Well, if your Roku is running Roku OS 7.0 or higher, you need to check out the Hotel and Dorm Connect feature. It lets you sign into browser-based Wi-Fi networks in seconds.
Just make sure you select I am at a hotel or college dorm when you connect to the network.
5. How to Set an Alarm on Your Roku
Although alarm clocks are not a native Roku feature, there are a couple of ways you can make your TV turn on and start streaming a channel of your choice at a specific time.
The most straightforward way to make a Roku alarm is to schedule a custom routine on the Google Home app. Just open the app, go to Routines > Add a Routine, and follow the on-screen instructions.
Note that not all Roku apps support Google Home routines. Of the ones that do, many are live streaming channels such as Newsy and CBS News.
You can also try the Roku-Stream-Alarm Github project. You can use it to set up a task scheduler or crontab to send a PowerShell script or curl request to your Roku at any time. To use the tool, you will need some programming knowledge and will need to enable the Developer Mode on your Roku device.
6. Tune Into The Roku Channel
There is no shortage of high-quality video-on-demand apps. Netflix, Amazon Video, Hulu, Sling TV—the list goes on and on.
Most of the streaming apps all share one thing in common: they cost money. The same is true for almost all of the big-name services.
But it doesn’t have to be that way. Just install The Roku Channel from the Roku Channel Store. It’s the official channel from the company and it provides hundreds of top movies for free. You don’t even need to make an account. The channel is available on all Roku devices and smart TVs.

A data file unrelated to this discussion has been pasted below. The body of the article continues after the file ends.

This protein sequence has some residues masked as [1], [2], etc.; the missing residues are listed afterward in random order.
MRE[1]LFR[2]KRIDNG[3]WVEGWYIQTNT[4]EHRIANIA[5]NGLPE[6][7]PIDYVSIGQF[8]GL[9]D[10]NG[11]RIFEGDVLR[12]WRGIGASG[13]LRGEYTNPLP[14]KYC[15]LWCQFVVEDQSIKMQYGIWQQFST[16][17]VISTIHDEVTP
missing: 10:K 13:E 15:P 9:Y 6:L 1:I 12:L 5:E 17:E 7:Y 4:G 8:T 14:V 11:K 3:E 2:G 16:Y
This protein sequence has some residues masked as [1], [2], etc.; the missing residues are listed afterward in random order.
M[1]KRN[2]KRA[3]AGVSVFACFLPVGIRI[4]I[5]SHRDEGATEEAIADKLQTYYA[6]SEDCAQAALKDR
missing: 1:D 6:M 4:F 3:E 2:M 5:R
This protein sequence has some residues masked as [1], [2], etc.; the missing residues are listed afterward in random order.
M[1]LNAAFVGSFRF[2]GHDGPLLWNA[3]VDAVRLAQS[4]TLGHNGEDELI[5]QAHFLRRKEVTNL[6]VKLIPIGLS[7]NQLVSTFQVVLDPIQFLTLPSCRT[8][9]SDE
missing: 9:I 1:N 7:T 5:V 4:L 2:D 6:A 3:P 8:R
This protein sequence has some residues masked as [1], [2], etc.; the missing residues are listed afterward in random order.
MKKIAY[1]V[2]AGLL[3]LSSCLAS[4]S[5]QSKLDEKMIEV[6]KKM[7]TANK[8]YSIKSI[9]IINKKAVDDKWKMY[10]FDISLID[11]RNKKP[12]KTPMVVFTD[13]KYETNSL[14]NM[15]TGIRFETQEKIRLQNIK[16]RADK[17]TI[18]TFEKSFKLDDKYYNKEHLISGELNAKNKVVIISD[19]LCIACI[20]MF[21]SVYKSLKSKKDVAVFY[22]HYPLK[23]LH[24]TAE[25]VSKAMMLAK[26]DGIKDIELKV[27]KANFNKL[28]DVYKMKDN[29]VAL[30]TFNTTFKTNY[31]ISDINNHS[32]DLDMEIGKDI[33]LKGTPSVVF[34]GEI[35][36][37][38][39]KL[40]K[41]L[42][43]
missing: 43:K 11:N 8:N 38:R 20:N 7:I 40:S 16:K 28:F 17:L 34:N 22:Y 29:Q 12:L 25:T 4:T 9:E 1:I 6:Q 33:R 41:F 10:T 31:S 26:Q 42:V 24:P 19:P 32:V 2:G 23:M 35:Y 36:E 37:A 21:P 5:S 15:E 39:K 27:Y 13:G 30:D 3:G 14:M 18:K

The only catch? The channel is ad-supported. However, Roku is committed to showing fewer ads than regular TV. If you try watching the channel for any length of time, you’ll discover that the company is staying true to its word.
7. Enable Consumer Electronics Control (CEC)
Consumer Electronics Control (CEC) is part of the HDMI standard. It can be used to sync volume between devices, coordinate separate audio and video inputs, and can allow one remote to control all of your devices.
Roku utilizes CEC’s one-touch play feature. If enabled, your TV will jump to the Roku’s input port as soon as you press the Power button on your Roku remote. It removes the need to use your TV remote if you want to jump from regular cable programming to Netflix, for example.
To turn on the feature, go to Settings > System > Control Other Devices > 1-Touch Play and mark the checkbox.
More Roku Tips and Tricks to Make Use Of
We’ve assumed you’re not already using these Roku features, but there’s a chance you’re ahead of the curve. Not to worry, as there are plenty of other clever tricks you can use to get even more out of your Roku.
Roku boxes are incredibly easy to set up and use, but there are lots of little tips and tricks that will vastly improve your experience. Here are 10 of the best…